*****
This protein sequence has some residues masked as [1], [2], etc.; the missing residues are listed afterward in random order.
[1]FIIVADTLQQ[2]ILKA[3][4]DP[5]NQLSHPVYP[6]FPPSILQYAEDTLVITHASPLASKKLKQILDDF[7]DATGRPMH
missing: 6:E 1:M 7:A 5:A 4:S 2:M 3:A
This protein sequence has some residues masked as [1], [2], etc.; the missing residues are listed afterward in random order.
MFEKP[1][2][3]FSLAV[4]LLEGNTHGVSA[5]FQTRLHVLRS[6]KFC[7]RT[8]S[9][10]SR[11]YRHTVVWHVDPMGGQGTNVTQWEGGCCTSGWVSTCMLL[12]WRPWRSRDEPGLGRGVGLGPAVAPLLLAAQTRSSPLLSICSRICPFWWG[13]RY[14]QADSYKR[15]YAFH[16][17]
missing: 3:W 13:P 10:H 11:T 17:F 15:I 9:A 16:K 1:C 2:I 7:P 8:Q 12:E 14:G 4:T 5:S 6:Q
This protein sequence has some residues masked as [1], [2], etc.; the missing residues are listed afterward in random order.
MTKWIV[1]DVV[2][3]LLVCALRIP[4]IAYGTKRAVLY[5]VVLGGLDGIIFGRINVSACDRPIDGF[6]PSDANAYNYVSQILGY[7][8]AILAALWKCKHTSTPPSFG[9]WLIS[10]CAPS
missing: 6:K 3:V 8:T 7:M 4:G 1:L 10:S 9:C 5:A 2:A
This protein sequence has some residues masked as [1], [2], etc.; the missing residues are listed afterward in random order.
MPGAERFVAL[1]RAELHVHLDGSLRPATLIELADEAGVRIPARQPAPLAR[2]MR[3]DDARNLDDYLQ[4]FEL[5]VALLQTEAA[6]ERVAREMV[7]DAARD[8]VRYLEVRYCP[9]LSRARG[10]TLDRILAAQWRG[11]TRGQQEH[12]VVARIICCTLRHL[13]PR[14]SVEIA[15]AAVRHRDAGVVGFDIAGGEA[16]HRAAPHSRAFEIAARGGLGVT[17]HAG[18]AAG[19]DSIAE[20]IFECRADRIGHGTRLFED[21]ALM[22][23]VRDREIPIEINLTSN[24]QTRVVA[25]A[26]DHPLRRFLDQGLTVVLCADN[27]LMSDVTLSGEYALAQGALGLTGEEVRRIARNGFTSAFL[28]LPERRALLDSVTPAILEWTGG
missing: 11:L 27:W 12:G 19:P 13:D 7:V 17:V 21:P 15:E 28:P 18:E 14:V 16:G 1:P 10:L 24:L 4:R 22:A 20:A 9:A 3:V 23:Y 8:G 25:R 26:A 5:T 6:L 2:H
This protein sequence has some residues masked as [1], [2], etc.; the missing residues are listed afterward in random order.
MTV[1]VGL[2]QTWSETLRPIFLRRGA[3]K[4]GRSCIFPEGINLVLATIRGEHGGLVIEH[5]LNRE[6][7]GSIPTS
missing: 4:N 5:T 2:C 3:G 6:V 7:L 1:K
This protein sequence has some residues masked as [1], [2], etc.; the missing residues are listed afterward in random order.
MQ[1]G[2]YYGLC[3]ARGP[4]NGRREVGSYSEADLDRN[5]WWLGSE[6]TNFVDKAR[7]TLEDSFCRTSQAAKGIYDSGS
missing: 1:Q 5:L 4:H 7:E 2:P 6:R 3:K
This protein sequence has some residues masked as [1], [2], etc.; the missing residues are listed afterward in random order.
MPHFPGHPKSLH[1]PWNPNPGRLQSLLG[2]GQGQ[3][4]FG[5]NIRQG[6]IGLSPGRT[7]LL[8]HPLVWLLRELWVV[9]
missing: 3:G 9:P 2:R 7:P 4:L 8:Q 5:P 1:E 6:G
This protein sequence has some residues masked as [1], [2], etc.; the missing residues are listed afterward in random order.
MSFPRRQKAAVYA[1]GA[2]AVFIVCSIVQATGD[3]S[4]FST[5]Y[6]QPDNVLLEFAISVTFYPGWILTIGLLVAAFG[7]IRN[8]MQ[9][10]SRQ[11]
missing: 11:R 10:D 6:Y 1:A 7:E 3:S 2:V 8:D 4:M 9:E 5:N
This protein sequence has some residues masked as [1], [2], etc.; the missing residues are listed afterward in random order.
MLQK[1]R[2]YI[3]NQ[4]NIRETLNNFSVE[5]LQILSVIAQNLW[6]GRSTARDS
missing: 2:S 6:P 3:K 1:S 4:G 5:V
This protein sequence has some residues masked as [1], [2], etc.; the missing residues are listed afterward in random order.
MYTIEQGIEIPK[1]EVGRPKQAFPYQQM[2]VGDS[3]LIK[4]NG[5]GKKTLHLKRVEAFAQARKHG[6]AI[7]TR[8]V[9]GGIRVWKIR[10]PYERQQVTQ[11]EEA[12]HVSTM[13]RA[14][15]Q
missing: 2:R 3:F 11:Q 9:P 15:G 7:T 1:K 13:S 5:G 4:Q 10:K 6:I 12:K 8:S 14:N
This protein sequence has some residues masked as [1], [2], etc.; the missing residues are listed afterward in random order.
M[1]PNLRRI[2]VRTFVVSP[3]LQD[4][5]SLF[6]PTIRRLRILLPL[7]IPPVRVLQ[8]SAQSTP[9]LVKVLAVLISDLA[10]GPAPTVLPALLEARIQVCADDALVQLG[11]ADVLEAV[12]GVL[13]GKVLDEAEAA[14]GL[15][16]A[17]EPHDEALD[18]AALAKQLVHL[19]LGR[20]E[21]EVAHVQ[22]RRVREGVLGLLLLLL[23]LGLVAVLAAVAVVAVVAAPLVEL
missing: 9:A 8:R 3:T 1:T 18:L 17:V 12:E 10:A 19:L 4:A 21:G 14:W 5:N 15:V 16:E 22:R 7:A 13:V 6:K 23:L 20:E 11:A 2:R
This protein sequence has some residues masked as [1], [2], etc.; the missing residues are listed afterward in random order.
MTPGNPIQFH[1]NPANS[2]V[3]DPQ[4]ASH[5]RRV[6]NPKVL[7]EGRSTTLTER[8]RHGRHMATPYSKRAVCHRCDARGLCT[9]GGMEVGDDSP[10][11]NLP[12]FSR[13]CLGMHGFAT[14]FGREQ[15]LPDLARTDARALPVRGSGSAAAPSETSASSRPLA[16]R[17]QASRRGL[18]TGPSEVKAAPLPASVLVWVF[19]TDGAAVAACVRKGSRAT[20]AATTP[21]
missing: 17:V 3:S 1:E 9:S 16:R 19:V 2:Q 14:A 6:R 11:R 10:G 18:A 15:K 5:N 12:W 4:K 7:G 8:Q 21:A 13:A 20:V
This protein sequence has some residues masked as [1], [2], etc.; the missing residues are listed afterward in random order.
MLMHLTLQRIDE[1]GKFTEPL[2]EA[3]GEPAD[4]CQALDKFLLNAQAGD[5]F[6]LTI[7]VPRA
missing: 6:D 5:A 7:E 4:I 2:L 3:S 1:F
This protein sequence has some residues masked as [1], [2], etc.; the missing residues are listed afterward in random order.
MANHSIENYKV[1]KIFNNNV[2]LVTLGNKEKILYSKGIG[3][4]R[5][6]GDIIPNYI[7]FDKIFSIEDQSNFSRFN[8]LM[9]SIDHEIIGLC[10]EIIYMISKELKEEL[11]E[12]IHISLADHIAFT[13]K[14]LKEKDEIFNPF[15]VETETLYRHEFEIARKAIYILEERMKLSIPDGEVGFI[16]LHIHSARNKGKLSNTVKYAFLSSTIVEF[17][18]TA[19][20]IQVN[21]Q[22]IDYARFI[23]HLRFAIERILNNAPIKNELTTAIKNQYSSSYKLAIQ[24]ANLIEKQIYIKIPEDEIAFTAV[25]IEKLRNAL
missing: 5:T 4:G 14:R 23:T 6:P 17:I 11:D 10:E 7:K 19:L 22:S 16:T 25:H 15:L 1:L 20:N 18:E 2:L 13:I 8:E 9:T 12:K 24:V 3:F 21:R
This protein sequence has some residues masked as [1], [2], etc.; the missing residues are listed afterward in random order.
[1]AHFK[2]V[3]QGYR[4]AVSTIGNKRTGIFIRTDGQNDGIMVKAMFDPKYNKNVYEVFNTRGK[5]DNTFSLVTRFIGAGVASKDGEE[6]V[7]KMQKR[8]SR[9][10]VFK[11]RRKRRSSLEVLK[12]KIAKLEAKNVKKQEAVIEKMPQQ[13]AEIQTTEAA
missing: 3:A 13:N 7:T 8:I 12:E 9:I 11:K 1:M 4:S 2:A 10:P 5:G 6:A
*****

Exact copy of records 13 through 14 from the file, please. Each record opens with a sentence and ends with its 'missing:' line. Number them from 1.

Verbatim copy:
This protein sequence has some residues masked as [1], [2], etc.; the missing residues are listed afterward in random order.
MLMHLTLQRIDE[1]GKFTEPL[2]EA[3]GEPAD[4]CQALDKFLLNAQAGD[5]F[6]LTI[7]VPRA
missing: 6:D 5:A 7:E 4:I 2:L 3:S 1:F
This protein sequence has some residues masked as [1], [2], etc.; the missing residues are listed afterward in random order.
MANHSIENYKV[1]KIFNNNV[2]LVTLGNKEKILYSKGIG[3][4]R[5][6]GDIIPNYI[7]FDKIFSIEDQSNFSRFN[8]LM[9]SIDHEIIGLC[10]EIIYMISKELKEEL[11]E[12]IHISLADHIAFT[13]K[14]LKEKDEIFNPF[15]VETETLYRHEFEIARKAIYILEERMKLSIPDGEVGFI[16]LHIHSARNKGKLSNTVKYAFLSSTIVEF[17][18]TA[19][20]IQVN[21]Q[22]IDYARFI[23]HLRFAIERILNNAPIKNELTTAIKNQYSSSYKLAIQ[24]ANLIEKQIYIKIPEDEIAFTAV[25]IEKLRNAL
missing: 5:T 4:G 14:R 23:T 6:P 17:I 11:D 10:E 7:K 19:L 22:S 16:T 25:H 15:L 1:L 20:N 18:E 2:L 13:I 8:E 9:T 12:K 24:V 3:F 21:R